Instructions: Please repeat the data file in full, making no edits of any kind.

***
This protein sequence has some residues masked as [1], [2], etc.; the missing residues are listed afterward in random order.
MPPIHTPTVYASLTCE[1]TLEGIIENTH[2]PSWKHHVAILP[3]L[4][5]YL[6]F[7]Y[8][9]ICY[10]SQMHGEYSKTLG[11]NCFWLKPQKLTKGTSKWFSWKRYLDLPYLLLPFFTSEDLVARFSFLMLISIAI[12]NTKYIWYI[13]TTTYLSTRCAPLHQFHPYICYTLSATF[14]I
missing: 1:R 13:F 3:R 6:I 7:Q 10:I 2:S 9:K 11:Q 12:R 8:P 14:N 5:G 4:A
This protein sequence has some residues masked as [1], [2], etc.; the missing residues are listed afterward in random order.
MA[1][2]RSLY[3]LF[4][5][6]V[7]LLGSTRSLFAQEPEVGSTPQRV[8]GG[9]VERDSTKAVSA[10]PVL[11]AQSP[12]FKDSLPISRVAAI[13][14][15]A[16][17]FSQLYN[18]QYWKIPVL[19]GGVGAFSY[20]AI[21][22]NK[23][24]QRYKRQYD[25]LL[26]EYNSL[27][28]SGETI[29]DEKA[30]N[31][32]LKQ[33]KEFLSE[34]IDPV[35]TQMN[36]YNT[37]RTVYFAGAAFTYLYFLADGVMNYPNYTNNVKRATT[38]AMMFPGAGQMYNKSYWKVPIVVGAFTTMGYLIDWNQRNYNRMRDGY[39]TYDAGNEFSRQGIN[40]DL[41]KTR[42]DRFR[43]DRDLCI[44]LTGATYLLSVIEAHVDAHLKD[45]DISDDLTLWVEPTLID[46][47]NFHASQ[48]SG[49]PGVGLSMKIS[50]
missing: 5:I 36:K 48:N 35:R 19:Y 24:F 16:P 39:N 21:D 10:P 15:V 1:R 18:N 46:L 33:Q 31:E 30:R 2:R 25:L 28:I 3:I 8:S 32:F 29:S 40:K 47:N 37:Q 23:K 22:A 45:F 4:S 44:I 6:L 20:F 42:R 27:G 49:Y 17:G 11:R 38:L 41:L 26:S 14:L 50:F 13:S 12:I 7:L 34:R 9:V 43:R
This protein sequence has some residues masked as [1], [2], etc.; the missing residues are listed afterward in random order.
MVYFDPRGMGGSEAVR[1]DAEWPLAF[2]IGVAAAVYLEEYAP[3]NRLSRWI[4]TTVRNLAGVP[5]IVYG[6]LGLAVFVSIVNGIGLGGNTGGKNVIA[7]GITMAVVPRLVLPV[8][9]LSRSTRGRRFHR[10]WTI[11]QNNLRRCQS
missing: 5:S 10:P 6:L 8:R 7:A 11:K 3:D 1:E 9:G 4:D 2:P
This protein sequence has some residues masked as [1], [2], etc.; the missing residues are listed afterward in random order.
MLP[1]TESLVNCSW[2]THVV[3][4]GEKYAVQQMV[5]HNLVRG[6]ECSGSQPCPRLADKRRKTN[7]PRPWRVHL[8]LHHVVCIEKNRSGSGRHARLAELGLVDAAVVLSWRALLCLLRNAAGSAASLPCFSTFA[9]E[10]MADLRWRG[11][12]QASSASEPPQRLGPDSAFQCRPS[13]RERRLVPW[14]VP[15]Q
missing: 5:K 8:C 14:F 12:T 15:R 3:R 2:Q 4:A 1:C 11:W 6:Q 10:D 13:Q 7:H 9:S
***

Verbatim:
This protein sequence has some residues masked as [1], [2], etc.; the missing residues are listed afterward in random order.
MPPIHTPTVYASLTCE[1]TLEGIIENTH[2]PSWKHHVAILP[3]L[4][5]YL[6]F[7]Y[8][9]ICY[10]SQMHGEYSKTLG[11]NCFWLKPQKLTKGTSKWFSWKRYLDLPYLLLPFFTSEDLVARFSFLMLISIAI[12]NTKYIWYI[13]TTTYLSTRCAPLHQFHPYICYTLSATF[14]I
missing: 1:R 13:F 3:R 6:I 7:Q 10:I 2:S 9:K 11:Q 12:R 8:P 14:N 5:G 4:A
This protein sequence has some residues masked as [1], [2], etc.; the missing residues are listed afterward in random order.
MA[1][2]RSLY[3]LF[4][5][6]V[7]LLGSTRSLFAQEPEVGSTPQRV[8]GG[9]VERDSTKAVSA[10]PVL[11]AQSP[12]FKDSLPISRVAAI[13][14][15]A[16][17]FSQLYN[18]QYWKIPVL[19]GGVGAFSY[20]AI[21][22]NK[23][24]QRYKRQYD[25]LL[26]EYNSL[27][28]SGETI[29]DEKA[30]N[31][32]LKQ[33]KEFLSE[34]IDPV[35]TQMN[36]YNT[37]RTVYFAGAAFTYLYFLADGVMNYPNYTNNVKRATT[38]AMMFPGAGQMYNKSYWKVPIVVGAFTTMGYLIDWNQRNYNRMRDGY[39]TYDAGNEFSRQGIN[40]DL[41]KTR[42]DRFR[43]DRDLCI[44]LTGATYLLSVIEAHVDAHLKD[45]DISDDLTLWVEPTLID[46][47]NFHASQ[48]SG[49]PGVGLSMKIS[50]
missing: 5:I 36:K 48:N 35:R 19:Y 24:F 16:P 39:N 21:D 10:P 15:V 1:R 18:N 46:L 33:Q 31:E 30:R 2:R 25:L 28:I 3:I 8:S 32:F 29:S 40:K 47:N 37:Q 23:K 22:A 45:F 4:S 44:I 6:L 20:F 42:R 27:G 49:Y 17:G 11:R 38:L 41:L 26:S 14:L 50:F 13:S 12:I 7:L 34:R 9:V 43:R
This protein sequence has some residues masked as [1], [2], etc.; the missing residues are listed afterward in random order.
MVYFDPRGMGGSEAVR[1]DAEWPLAF[2]IGVAAAVYLEEYAP[3]NRLSRWI[4]TTVRNLAGVP[5]IVYG[6]LGLAVFVSIVNGIGLGGNTGGKNVIA[7]GITMAVVPRLVLPV[8][9]LSRSTRGRRFHR[10]WTI[11]QNNLRRCQS
missing: 5:S 10:P 6:L 8:R 7:A 11:K 3:D 1:E 9:G 4:D 2:P
This protein sequence has some residues masked as [1], [2], etc.; the missing residues are listed afterward in random order.
MLP[1]TESLVNCSW[2]THVV[3][4]GEKYAVQQMV[5]HNLVRG[6]ECSGSQPCPRLADKRRKTN[7]PRPWRVHL[8]LHHVVCIEKNRSGSGRHARLAELGLVDAAVVLSWRALLCLLRNAAGSAASLPCFSTFA[9]E[10]MADLRWRG[11][12]QASSASEPPQRLGPDSAFQCRPS[13]RERRLVPW[14]VP[15]Q
missing: 5:K 8:C 14:F 12:T 15:R 3:R 2:Q 4:A 1:C 11:W 6:Q 10:D 13:Q 7:H 9:S